On Tuesday, Mr. Stooksbury, a University of Georgia engineering professor, advised Athens, a smaller city but with similar population density to Atlanta. As a result, Athens had no gridlock, thanks largely to a decision to announce early school closures. In contrast, Atlanta schools dismissed in a panic once the snow began, only adding to the mayhem.

Those familiar with school board politics said officials thought that “just an inch” of snow wouldn’t be a big deal. Stooksbury said he may have given different advice if he had been asked, which he was not.

“If you were monitoring what was happening along the Alabama line … you saw that conditions were deteriorating very quickly, but the response in Atlanta was kind of, ‘Well, we’ll wait until we see it.’ ” Stooksbury said. “The fact is, an inch of snow in Atlanta is chaos. To me, this is a prime example of the fact that forecasts are always going to have some uncertainty, but how you manage that uncertainty is what’s important.”

“What I would like to suggest here is that there’s a chain of bad decisions” including what many saw as the political dismissal of Stooksbury, says University of Georgia geography professor John Knox. “Stuff doesn’t happen in isolation; you make one bad decision and the dominoes fall later on.”

The fallout from Atlanta’s snow chaos has taken on even deeper political tones, suggests The Atlantic contributor and metro Atlanta resident Conor Sen.

“Republicans want to blame government (a Democrat thing) or Atlanta (definitely a Democrat thing),” Mr. Sen writes. “Democrats want to blame the region’s dependence on cars (a Republican thing), the state government (Republicans), and many of the transplants from more liberal, urban places feel the same way you might about white, rural, southern drivers. All of this is true to some extent but none of it is helpful.”

It’s true that some local media were making more circumspect calls about the storm, giving an impression to some that the storm wasn’t a big deal, and probably would pass to the south of the city.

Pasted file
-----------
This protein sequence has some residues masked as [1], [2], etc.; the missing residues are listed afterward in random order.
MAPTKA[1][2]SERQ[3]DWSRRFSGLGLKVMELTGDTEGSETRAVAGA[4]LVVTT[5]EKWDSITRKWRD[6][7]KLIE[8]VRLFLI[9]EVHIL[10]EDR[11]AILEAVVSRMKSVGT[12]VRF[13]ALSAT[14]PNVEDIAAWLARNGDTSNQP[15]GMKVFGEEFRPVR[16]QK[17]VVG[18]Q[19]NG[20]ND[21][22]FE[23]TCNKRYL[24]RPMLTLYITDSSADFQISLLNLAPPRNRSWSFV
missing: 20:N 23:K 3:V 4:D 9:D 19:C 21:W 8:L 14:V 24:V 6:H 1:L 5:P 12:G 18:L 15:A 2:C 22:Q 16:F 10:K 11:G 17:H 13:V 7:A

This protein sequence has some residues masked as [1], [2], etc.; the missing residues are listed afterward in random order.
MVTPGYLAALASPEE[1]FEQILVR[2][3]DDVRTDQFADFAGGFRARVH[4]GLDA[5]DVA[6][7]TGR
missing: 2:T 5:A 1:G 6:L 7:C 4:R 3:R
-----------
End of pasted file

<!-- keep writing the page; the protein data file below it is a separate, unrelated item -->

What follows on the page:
“At that time it was still, in most of the forecasts, anticipated that the city of Atlanta would only have a mild dusting or a very small accumulation if any, and that the majority of the effects of the storm would be south of here,” the governor said. “Preparations were made for those predictions.”

But that media-filtered local weather info was easily contradicted by the National Weather Service and widely available in-depth prognosis, which had moved significant snowfall north to most of the metro area by the time the school district said it would be open.

“What the heck were the advisers doing, if not tracking mesoscale models” that showed significant snowfalls, resident Jim Berry wondered, in a blog post.

The metro Atlanta region is a political and geographical overlay of hundreds of towns and dozens of counties, all around the hub of Atlanta and the seat of state government. But even given that governing complexity, it’s becoming apparent in the aftermath of what’s been dubbed “Gridlockgate” that the state and regional leadership became paralyzed out of fear of making the wrong call and thus angering parents and business leaders.

"[W]e don't want to be accused of crying wolf,” Deal later explained. “Because if we had been wrong, y'all would have all been in here saying, 'Do you know how many millions of dollars you cost the economies of the city of Atlanta and the state of Georgia by shutting down businesses all over this city and this state?'"

But by Thursday, the governor was apologizing to those left stranded on roadways and to the parents whose children had to stay overnight in schools.
"As a parent, I certainly understand how someone would feel if their child was either on a school bus or at a school and unable to come back home," Deal said at a news conference in Atlanta. "The buck stops with me."

"Our preparation was not adequate," he said. "I accept responsibility for that."
Deal said he has ordered an internal review by "all agencies involved in this process," and he will accept offers of external review by outside agencies.

Better information flow and more competent analysis may have helped ease some of that fear, suggests Marshall Shepherd, the Georgia-based president of the American Meteorological Society.

“We still have challenges in how weather information is consumed, interpreted, or viewed by policymakers and decision-makers,” he wrote in a blog post. “This is ultimately the root of the Atlanta mess. I don't believe ‘anyone’ is necessarily to blame. The situation simply points out that we still have challenges in communicating across the science-decisionmaker-public ‘gap.’ ”